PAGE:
Claustrophobic protons under peer pressure
In 1995, the physicist Brüning moved from the German electron synchrotron Desy in Hamburg to the European research center Cern, which operates the LHC. He is generally responsible for future projects there, so he thinks about which instruments his colleagues will need in a few years. “If at some point we know in which direction physics is developing, we should be prepared and know the technical and financial framework conditions for the required instruments,” says Brüning. The lead times are long in particle physics: the physicists have been working on some components for HiLumi for more than 15 years.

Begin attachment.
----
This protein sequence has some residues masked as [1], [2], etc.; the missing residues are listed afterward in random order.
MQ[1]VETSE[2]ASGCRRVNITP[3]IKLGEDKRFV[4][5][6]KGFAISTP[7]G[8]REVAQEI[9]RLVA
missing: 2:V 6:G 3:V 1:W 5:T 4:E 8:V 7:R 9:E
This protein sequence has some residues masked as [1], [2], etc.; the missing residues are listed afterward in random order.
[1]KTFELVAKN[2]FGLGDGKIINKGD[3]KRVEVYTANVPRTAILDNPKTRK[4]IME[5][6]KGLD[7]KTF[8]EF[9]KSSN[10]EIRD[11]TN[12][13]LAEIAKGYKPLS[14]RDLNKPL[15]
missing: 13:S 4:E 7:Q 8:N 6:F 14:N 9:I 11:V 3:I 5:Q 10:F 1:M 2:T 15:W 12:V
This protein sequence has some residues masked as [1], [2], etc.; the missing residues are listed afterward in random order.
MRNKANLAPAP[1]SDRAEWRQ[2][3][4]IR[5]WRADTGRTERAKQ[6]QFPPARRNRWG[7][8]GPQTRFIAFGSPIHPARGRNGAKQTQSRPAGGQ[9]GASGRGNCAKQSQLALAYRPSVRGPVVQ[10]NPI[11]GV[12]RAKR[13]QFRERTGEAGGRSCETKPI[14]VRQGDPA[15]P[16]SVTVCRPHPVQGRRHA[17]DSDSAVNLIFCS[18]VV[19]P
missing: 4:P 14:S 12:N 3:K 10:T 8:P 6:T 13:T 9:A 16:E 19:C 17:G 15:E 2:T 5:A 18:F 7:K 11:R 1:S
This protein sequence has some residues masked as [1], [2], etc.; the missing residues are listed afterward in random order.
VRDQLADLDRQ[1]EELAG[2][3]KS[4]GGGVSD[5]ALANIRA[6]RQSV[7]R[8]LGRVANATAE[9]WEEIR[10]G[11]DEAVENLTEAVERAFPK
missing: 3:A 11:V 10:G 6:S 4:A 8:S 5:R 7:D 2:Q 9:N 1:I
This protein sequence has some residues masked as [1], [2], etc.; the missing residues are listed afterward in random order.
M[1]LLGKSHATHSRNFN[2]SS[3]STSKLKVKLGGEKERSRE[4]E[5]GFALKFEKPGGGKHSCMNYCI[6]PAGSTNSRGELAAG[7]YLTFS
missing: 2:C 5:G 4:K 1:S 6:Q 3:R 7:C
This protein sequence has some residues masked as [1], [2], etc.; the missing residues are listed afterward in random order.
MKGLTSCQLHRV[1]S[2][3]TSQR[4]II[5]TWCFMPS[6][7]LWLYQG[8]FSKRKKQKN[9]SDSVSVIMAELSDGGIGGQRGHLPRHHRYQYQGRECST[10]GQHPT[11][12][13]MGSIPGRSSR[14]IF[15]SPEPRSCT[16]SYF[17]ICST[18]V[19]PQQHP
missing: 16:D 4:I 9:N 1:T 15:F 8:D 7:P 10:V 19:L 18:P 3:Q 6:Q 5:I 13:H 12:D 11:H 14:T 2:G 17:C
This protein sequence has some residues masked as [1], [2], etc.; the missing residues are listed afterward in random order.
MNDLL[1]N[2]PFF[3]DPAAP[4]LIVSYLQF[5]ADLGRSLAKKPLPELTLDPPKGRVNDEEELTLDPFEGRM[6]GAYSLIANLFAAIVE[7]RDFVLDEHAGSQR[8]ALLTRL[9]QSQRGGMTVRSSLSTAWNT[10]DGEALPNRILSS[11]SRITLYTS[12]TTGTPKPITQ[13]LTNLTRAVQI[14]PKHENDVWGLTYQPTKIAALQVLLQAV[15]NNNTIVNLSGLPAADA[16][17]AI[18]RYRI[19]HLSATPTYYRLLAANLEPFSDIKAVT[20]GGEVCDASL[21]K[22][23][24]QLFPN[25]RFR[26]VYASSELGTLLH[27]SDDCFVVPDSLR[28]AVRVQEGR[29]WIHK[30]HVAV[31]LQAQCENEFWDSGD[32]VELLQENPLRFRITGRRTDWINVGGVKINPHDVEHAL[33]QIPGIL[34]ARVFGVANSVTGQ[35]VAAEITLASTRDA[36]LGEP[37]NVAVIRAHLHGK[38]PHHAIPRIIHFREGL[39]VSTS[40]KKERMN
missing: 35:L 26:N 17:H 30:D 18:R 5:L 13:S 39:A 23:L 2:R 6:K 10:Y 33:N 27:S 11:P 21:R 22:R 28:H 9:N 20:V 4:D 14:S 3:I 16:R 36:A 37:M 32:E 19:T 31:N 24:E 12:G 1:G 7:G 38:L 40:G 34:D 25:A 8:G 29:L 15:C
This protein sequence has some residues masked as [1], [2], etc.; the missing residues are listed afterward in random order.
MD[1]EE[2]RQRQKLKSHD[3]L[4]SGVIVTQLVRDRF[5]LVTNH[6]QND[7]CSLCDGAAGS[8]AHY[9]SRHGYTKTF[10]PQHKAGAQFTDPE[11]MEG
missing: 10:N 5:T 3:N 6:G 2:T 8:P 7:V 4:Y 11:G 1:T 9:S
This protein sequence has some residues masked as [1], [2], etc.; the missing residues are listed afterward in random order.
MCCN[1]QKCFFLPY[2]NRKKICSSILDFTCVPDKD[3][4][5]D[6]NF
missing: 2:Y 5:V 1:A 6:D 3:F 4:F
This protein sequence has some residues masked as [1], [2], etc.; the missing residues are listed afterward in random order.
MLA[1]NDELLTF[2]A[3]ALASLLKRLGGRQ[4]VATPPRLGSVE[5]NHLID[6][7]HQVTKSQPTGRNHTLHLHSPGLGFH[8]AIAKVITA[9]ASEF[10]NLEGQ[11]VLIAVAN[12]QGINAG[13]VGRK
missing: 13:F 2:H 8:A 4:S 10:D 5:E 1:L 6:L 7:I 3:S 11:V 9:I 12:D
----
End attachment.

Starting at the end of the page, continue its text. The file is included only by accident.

After the groundbreaking ceremony, two of the four detectors will each be dug 600 meter long additional tunnels. Additional cooling units and transformers are to be accommodated there. “The ring tunnel is actually already full,” explains Brüning. The new magnets are not only around 50 percent stronger than the current ones, they also generate more heat and therefore require additional cooling systems. In addition, their power supply must be controlled very precisely. Therefore, these components should also be housed in the new tunnels - shielded from the radiation in the main tunnel.